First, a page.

Huguenots

HuguenotFrench HuguenotHugenotFrench HuguenotsHugenotsFrench ProtestantsProtestantsProtestantFrench ProtestantFrench Hugenot
Huguenots (, also, ) were a religious group of French Protestants.wikipedia
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Louis XIV of France

Louis XIVKing Louis XIVKing Louis XIV of France
By 1600 it had declined to 7–8%, and was reduced further after the return of severe persecution in 1685 under Louis XIV's Edict of Fontainebleau.
His revocation of the Edict of Nantes abolished the rights of the Huguenot Protestant minority and subjected them to a wave of dragonnades, effectively forcing Huguenots to emigrate or convert, and virtually destroying the French Protestant community.

St. Bartholomew's Day massacre

St Bartholomew's Day massacreMassacre of St. BartholomewSaint Bartholomew's Day Massacre
In his Encyclopedia of Protestantism, Hans Hillerbrand said that, on the eve of the St. Bartholomew's Day massacre in 1572, the Huguenot community included as much as 10% of the French population.
The St. Bartholomew's Day massacre (Massacre de la Saint-Barthélemy) in 1572 was a targeted group of assassinations and a wave of Catholic mob violence, directed against the Huguenots (French Calvinist Protestants) during the French Wars of Religion.

French Wars of Religion

Wars of Religionreligious warsHuguenot Wars
A series of religious conflicts followed, known as the French Wars of Religion, fought intermittently from 1562 to 1598. The French Wars of Religion began with the Massacre of Vassy on 1 March 1562, when dozens (some sources say hundreds ) of Huguenots were killed, and about 200 were wounded.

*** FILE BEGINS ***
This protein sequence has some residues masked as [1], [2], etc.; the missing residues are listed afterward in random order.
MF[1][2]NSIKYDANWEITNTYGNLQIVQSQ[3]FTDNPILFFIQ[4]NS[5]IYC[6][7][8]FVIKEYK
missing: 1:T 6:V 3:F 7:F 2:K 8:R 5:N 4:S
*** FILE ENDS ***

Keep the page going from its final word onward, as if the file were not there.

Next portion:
The French Wars of Religion were a prolonged period of war and popular unrest between Catholics and Huguenots (Reformed/Calvinist Protestants) in the Kingdom of France between 1562 and 1598.

Huguenot rebellions

Huguenot rebellionSecond Huguenot Rebellion1622 revolt
Huguenot rebellions in the 1620s resulted in the abolition of their political and military privileges.
The Huguenot rebellions, sometimes called the Rohan Wars after the Huguenot leader Henri de Rohan, were an event of the 1620s in which French Calvinist Protestants (Huguenots), mainly located in southwestern France, revolted against royal authority.

Protestantism

ProtestantProtestantsProtestant church
Huguenots (, also, ) were a religious group of French Protestants.
French and Swiss Protestants instead preferred the word reformed (réformé), which became a popular, neutral, and alternative name for Calvinists.

Henry IV of France

Henry IVHenri IVHenry of Navarre
The Huguenots were led by Jeanne d'Albret, her son, the future Henry IV (who would later convert to Catholicism in order to become king), and the princes of Condé.